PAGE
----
This awareness of the poor and marginalized lies behind the Book of the Covenant’s demand for uncorrupted justice in lawsuits. In Exodus 23:6-8, we read:

You shall not pervert the justice due to your poor in their lawsuits. Keep far from a false charge, and do not kill the innocent and those in the right, for I will not acquit the guilty. You shall take no bribe, for a bribe blinds the officials, and subverts the cause of those who are in the right.

And most unexpectedly, the Book of the Covenant seems to even have a consciousness of the enemy as a person, too. We find this surprising instruction in Exodus 23:4-5:

When you come upon your enemy’s ox or donkey going astray, you shall bring it back.When you see the donkey of one who hates you lying under its burden and you would hold back from setting it free, you must help to set it free.

This should startle Christians. In the Sermon on the Mount, Jesus counsels his disciples to love their enemies and pray for those who persecute you (Matthew 5:44). Christians often assume this is some unprecedented new teaching on Jesus’ part. But the Book of the Covenant makes clear that Jesus is teaching in the tradition of the Jewish Torah. 

Law as Agent of Character Formation

Lastly, we notice something surprising about the Book of the Covenant. It offers a miscellany of laws governing social and cultic life, but it is far from being comprehensive in covering all aspects of Israelite life. There are many omissions, as I have already noted when it comes to covering urban life and urban commerce and trade. There are no laws governing the highly conflict-ridden area of inheritance.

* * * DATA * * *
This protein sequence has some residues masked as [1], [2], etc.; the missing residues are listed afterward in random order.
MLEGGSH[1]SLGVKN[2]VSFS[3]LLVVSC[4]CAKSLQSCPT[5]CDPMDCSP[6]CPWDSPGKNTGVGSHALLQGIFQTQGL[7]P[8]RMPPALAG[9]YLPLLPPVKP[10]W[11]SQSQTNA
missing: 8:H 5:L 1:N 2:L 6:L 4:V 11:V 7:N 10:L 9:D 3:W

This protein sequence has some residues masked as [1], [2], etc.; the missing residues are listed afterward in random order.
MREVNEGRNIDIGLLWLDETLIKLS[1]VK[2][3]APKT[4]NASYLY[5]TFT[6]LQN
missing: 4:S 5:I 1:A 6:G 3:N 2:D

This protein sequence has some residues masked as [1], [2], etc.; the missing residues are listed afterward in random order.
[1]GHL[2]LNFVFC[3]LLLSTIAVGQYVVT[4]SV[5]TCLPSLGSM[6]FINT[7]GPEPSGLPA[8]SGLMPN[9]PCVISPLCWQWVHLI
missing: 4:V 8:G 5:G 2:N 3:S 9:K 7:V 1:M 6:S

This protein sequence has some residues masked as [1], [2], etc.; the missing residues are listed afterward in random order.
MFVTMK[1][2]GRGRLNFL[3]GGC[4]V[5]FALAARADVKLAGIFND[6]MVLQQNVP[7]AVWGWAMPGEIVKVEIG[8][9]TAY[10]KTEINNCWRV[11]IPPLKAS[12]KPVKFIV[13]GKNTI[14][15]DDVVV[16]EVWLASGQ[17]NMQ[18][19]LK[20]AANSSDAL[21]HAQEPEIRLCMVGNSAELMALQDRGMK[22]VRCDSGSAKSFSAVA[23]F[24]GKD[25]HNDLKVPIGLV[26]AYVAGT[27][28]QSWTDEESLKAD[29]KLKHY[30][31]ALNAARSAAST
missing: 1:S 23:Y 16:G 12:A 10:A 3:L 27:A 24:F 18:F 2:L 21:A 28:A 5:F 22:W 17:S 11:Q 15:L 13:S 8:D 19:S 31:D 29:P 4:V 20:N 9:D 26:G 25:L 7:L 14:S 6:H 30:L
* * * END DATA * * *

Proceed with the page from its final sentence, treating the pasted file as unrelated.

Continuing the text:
This surprises us, because we would expect a much fuller coverage if the Book of the Covenant is meant to be a comprehensive law code that judges and administrators can consult when faced with particular lawsuits. Instead the Book of the Covenant is patchy in what it covers. 

Mindset breeds character. And character. when deeply embedded into our personalities, can ensure that our behavior begins to take on the character of instinct. We act because of the way we are. 

Why it that? The Jewish scholar Edward L. Greenstein suggests that is because the laws in the Torah are not meant strictly to be a law code. They serve a didactic function. It is not accidental therefore that they are included in the Torah. He writes:

…the word torah itself means “instruction” or “teaching.” The laws of the Torah are one of its means of teaching; they are the specific behaviors that God inculcates his ways–what we call values–in his human creatures. If we are to understand these values we must read the laws, in a sense, as a sort of body language that outwardly symbolizes something of much deeper significance…The various norms that God commands the Israelites in the Torah were calculated to instill abstract values through concrete acts.**

This suggests for me a way Christians can read these laws of the Torah. The world they describe may seem very different from the world in which we live today. But as we meditate upon them, we can begin to absorb some of those enduring values that constitute a godly mindset, whether we are Jewish or Christian. Mindset breeds character. And character. when deeply embedded into our personalities, can ensure that our behavior begins to take on the character of instinct. We act because of the way we are. 

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* For a non-scholarly reader (like most participants in small Christian Bible study groups, I would recommend two resources that I have found helpful. Both are learned, but very accessible to the average reader:

** Edward L. Greenstein, “Biblical Law” in Back to the Sources. Pages 84-85.